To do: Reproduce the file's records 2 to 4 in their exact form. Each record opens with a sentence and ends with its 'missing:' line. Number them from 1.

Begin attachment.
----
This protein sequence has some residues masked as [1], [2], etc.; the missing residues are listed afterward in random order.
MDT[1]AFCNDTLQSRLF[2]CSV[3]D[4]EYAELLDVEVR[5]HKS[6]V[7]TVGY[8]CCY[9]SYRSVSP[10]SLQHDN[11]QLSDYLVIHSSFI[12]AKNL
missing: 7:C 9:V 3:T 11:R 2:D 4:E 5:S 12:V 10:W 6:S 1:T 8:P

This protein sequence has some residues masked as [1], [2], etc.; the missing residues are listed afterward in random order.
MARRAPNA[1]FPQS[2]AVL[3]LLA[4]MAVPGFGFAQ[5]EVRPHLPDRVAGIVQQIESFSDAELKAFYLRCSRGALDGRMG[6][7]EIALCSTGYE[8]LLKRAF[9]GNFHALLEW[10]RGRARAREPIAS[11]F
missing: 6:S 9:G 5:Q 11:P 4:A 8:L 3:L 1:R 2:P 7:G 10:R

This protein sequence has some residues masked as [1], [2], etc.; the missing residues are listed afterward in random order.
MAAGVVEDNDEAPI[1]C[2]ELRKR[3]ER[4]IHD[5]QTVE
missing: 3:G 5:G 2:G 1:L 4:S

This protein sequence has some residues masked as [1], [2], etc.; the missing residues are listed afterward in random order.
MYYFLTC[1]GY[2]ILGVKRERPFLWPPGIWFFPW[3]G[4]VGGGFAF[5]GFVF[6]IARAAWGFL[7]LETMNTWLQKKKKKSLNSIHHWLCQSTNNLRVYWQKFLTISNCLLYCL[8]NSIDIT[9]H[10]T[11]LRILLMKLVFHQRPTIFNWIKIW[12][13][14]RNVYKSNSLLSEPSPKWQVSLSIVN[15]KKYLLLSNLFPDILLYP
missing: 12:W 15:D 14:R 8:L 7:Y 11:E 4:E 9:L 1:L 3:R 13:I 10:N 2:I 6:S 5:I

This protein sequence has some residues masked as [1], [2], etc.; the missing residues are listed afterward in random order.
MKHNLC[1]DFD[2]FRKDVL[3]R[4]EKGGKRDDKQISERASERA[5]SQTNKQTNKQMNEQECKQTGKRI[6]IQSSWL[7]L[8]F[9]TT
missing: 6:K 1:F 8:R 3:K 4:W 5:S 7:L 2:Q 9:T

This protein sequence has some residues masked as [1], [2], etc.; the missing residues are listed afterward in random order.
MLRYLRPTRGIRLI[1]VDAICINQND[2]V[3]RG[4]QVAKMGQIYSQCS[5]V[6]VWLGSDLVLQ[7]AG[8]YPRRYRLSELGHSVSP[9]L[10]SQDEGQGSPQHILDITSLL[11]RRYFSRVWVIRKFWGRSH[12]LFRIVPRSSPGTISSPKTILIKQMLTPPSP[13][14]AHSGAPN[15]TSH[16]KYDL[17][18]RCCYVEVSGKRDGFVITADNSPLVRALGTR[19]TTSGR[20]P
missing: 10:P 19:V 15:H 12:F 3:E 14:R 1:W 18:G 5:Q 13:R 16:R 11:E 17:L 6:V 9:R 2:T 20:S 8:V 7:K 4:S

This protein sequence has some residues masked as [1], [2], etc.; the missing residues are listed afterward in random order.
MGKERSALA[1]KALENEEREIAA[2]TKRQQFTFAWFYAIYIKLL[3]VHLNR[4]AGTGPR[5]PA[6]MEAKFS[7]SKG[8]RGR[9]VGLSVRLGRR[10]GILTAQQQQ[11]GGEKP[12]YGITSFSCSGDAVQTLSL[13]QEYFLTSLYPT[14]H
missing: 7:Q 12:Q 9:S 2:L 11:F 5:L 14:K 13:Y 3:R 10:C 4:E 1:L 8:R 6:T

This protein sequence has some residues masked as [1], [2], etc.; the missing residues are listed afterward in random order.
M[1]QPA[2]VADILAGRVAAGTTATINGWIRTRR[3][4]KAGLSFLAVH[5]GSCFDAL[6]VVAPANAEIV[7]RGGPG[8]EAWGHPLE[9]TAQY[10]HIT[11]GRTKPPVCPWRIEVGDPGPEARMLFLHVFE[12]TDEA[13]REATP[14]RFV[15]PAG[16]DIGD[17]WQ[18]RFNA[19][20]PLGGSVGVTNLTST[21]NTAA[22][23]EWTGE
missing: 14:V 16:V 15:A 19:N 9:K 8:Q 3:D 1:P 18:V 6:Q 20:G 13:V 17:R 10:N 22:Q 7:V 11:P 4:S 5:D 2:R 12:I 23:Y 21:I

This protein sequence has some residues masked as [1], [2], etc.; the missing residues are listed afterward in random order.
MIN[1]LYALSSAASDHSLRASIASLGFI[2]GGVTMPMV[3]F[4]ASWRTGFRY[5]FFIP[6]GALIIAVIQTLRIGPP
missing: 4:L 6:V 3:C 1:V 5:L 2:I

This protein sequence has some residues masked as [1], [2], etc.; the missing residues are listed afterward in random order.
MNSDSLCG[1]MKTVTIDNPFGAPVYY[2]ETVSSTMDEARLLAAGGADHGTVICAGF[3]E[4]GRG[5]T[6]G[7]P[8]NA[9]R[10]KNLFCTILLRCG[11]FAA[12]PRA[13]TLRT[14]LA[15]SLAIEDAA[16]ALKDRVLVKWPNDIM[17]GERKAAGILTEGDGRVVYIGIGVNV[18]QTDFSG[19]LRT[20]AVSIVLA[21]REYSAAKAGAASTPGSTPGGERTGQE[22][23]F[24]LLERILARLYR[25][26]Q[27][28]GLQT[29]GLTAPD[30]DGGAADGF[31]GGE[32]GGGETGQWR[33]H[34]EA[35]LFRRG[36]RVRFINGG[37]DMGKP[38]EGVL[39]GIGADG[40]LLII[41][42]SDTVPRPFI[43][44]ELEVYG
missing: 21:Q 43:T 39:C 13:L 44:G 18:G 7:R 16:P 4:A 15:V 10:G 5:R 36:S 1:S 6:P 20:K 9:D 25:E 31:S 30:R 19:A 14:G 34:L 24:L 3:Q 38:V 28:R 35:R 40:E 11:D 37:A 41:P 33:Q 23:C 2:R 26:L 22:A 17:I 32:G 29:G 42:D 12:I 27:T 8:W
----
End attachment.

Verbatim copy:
This protein sequence has some residues masked as [1], [2], etc.; the missing residues are listed afterward in random order.
MARRAPNA[1]FPQS[2]AVL[3]LLA[4]MAVPGFGFAQ[5]EVRPHLPDRVAGIVQQIESFSDAELKAFYLRCSRGALDGRMG[6][7]EIALCSTGYE[8]LLKRAF[9]GNFHALLEW[10]RGRARAREPIAS[11]F
missing: 6:S 9:G 5:Q 11:P 4:A 8:L 3:L 1:R 2:P 7:G 10:R

This protein sequence has some residues masked as [1], [2], etc.; the missing residues are listed afterward in random order.
MAAGVVEDNDEAPI[1]C[2]ELRKR[3]ER[4]IHD[5]QTVE
missing: 3:G 5:G 2:G 1:L 4:S

This protein sequence has some residues masked as [1], [2], etc.; the missing residues are listed afterward in random order.
MYYFLTC[1]GY[2]ILGVKRERPFLWPPGIWFFPW[3]G[4]VGGGFAF[5]GFVF[6]IARAAWGFL[7]LETMNTWLQKKKKKSLNSIHHWLCQSTNNLRVYWQKFLTISNCLLYCL[8]NSIDIT[9]H[10]T[11]LRILLMKLVFHQRPTIFNWIKIW[12][13][14]RNVYKSNSLLSEPSPKWQVSLSIVN[15]KKYLLLSNLFPDILLYP
missing: 12:W 15:D 14:R 8:L 7:Y 11:E 4:E 9:L 1:L 3:R 13:I 10:N 2:I 6:S 5:I